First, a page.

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Thursday, January 24, 2013
Police reluctance to probe boy's kidnapping bares interstate woman trafficking
|NAGPUR: Police inaction in a 12-year-old boy's kidnapping has bared the flourishing trafficking of poor women and girls to become brides in Rajasthan, Haryana and Madhya Pradesh, states with heavily skewed sex ratio.|
The Nagpur police had refused to act on a kidnapping complaint filed by the poor parents of a 12-year-old boy held hostage in Ujjain. They had been running around since Tuesday evening, to 'arrange' a car for the cops to go and rescue the kid. Interestingly, the boy reached the person demanding the ransom through his neighbour, who probably left him there while taking away a young girl earlier sold into marriage at Ujjain for Rs60,000!
Despite so many crimes apparent in the story, the distraught parents of the boy had to approach the local corporator, the media and police commissioner KK Pathak, following which the Kalamna cops were forced to leave for Ujjain by train on Thursday. However, there's no knowing what the boy has undergone in these two days of inaction by local cops.
Kalamna police had refused to act since Tuesday afternoon despite repeated requests by the family to rescue their kidnapped son Munna Ansari. The cops have not even registered an offence of kidnapping yet, and sent away the parents after filing a 'missing complaint'.
The Ansaris, from Durga Nagar near Pardi, sell vegetables from a handcart at Cotton Market. Their son Munna, a student of standard VII, is the third among five siblings. The family had launched a search for Munna in the locality and with relatives after he failed to return home on Saturday.
The poor family did not approach the cops because they never suspected someone would kidnap their son. But they claim they were looking for a neighbour, Nandu Gupta, with whom Munna was last seen by his friends.
The Ansaris were shocked on Tuesday when Munna called up on his elder sister's mobile phone on Tuesday afternoon from an unknown number. He told them that he was being forcibly kept in Gujarat.
In a later phone call, the person holding the boy hostage identified himself as 'Sarpanch' from Ujjain. He offered to let the boy go for a payment of Rs60,000, or in exchange of Nandu Gupta, who had brought them a girl for marriage, but then left behind the boy instead. The sarpanch also offered to settle the matter if the girl was returned to him, and even if some other girl was delivered to him!
Munna's father Mohammed Hussain Ansari and mother Nagina immediately rushed to Kalamna police station to narrate the incident. The police said they would go to Ujjain only if the parents were able to hire a car and pay for their expenses. In fact, it is learnt that the cops scolded the parents later, when they revealed their problem to the media and politicians.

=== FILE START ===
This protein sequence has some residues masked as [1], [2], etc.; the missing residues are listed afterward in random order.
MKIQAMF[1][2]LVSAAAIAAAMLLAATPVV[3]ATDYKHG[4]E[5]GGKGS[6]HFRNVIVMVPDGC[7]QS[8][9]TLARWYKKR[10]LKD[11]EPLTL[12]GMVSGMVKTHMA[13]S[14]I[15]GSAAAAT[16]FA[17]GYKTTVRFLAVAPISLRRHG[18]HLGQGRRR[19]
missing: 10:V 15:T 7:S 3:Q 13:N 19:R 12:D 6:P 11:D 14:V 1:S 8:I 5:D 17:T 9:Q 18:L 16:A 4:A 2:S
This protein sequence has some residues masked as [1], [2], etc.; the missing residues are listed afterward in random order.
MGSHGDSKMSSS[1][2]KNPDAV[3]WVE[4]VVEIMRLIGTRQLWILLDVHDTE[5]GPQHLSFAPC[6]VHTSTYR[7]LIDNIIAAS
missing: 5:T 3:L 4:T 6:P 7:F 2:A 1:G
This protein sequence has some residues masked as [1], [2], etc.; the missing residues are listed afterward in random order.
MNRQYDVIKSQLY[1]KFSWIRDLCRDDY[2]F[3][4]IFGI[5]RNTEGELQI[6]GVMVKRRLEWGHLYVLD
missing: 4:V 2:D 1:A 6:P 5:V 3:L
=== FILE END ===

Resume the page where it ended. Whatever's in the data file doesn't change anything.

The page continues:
The Ansaris were at first sent back with a copy of a missing complaint. This was despite the Ansaris telling the cops about Gupta's involvement in their son's disappearance, and the demands of the unknown sarpanch from Ujjain. The Ansaris had also given cops the phone numbers from which sarpanch had demanded the ransom.
The suspect from Nagpur, Nandu Gupta, appears to have lured Munna away with some promises. Munna's friends had seen him going with Gupta, who stays at Subhan Nagar.
The Ansaris and local residents now believe Gupta first sold a poor girl from the city to someone in Ujjain as a bride for Rs60,000. It is a common phenomenon for girls from poor families to be sold as brides in Rajasthan, Gujarat, Haryana and Madhya Pradesh. The skewed sex ratio in these states has caused a huge crisis in finding brides for all men.
Gupta later took Munna to the Ujjain-based family and asked him to wait there while he took the girl out. But Gupta never returned, leaving the boy stranded at the home of a stranger, who now wants his bride back or at least the Rs60,000 he had paid for her.
Sudhakar Jhambole, a neighbour who is helping the Ansaris, said Gupta's involvement was confirmed by the man identifying himself as sarpanch.
"Police wasted time and made us run to and from the police station. We were also told to arrange for a car and cash to go to Ujjain," said Hussain. It is learnt the cops also tried to speak to the sarpanch, but made no move to go to Ujjain to rescue the boy.
The Ansaris saw some action only after Jhambole took them to a local corporator in Pardi, who slammed the police officials and also informed the media about the plight of the poor family.
Senior police inspector Sampat Chavan of Kalamna police station denied that the parents had reported the kidnapping side of the story. "We have dispatched a team with the parents by train. The real facts would be clear once the boy is brought back," he said.
CP Pathak assured to look into the matter. TOI
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